Yes, so let me just make some comments about the product liability, I know that it's on everybody's mind. As I mentioned in the comments, certainly not consistent with our historical trends, certainly as a function of what we did see, we were required to true up our reserve. We think we're adequately reserved at this point. And so again, as we mentioned, not consistent with our history and a full true up of our reserves.

Jeffrey D. Hammond - KeyBanc Capital Markets Inc., Research Division

Do you have an ongoing higher warranty run rate as a result? Or is it just a one-time catch-up?

David J. Coghlan

I think the way to think about it is that, first of all, it relates to some legacy products. And so we're not looking at an across the board lift in warranty rates. And we really believe that the driver for these specific products were some both claims that came in from some specific law firms, who reviewed their inventory of claims with their clients. And that was a substantial contribution to the spike in claims. And so again, what we'd say is that the spike and the both reporting isn't really consistent with our past experience or our general practice.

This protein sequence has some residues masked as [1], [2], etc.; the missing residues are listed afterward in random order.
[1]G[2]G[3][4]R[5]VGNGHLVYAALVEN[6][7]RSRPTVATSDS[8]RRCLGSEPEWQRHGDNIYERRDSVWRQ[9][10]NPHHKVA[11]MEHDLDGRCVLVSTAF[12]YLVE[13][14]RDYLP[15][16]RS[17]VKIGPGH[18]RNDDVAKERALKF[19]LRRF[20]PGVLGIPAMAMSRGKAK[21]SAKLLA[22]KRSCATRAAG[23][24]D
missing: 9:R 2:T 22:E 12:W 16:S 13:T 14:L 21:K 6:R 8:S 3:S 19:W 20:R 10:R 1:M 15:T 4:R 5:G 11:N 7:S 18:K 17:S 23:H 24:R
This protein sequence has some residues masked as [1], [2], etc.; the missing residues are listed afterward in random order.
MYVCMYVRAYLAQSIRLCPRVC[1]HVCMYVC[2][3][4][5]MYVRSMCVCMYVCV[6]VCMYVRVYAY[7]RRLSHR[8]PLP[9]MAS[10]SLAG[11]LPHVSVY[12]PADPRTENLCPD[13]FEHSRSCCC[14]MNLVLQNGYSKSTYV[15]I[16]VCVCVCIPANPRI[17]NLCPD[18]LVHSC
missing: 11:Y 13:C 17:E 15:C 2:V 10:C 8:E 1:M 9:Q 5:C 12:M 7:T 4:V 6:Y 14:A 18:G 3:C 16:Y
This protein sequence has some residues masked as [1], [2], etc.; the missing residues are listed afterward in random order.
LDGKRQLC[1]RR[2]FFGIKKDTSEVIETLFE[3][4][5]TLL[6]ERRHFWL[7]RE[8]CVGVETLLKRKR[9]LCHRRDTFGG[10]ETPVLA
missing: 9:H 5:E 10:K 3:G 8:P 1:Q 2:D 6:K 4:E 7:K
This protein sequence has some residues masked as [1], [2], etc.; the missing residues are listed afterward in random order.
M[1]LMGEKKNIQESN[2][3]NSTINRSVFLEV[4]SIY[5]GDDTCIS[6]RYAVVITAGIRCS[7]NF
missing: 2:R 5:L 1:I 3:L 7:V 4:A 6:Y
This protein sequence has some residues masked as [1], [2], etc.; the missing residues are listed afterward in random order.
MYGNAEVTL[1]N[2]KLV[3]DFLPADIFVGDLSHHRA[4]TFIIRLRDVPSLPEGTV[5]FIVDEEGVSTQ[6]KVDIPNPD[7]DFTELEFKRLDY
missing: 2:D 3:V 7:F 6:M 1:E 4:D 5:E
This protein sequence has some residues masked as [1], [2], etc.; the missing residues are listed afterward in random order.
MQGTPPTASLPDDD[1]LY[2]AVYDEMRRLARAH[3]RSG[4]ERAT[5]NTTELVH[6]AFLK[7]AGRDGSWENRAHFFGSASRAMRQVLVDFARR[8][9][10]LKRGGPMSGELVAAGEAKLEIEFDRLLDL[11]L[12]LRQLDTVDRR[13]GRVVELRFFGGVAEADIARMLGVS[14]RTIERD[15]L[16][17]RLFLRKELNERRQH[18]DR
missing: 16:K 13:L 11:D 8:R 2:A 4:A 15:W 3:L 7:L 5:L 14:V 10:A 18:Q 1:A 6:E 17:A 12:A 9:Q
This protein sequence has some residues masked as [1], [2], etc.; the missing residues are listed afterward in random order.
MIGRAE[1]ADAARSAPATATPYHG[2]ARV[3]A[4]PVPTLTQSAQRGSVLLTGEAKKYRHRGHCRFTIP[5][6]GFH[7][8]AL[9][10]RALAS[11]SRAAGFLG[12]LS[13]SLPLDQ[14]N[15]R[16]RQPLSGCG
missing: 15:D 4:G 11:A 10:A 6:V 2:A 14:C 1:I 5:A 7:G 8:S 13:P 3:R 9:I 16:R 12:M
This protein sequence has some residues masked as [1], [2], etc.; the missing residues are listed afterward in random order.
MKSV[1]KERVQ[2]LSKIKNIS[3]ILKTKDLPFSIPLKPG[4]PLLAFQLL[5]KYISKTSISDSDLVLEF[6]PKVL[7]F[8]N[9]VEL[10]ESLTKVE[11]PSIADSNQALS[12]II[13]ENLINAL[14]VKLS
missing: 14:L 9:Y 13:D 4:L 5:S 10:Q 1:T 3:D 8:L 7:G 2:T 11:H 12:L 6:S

Operator

And your next question comes from the line of Garik Shmois with Longbow Research.

Garik S. Shmois - Longbow Research LLC

I have a follow-up question on some of the anecdotes that you're starting to hear on the commercial construction side. Just wondering if you can help us understand a little better, the lag between when commercial project breaks 'round, and when you start to see it? Some of this commercial improvement does than that planned out in 2014? When realistically should we start to benefit?

David J. Coghlan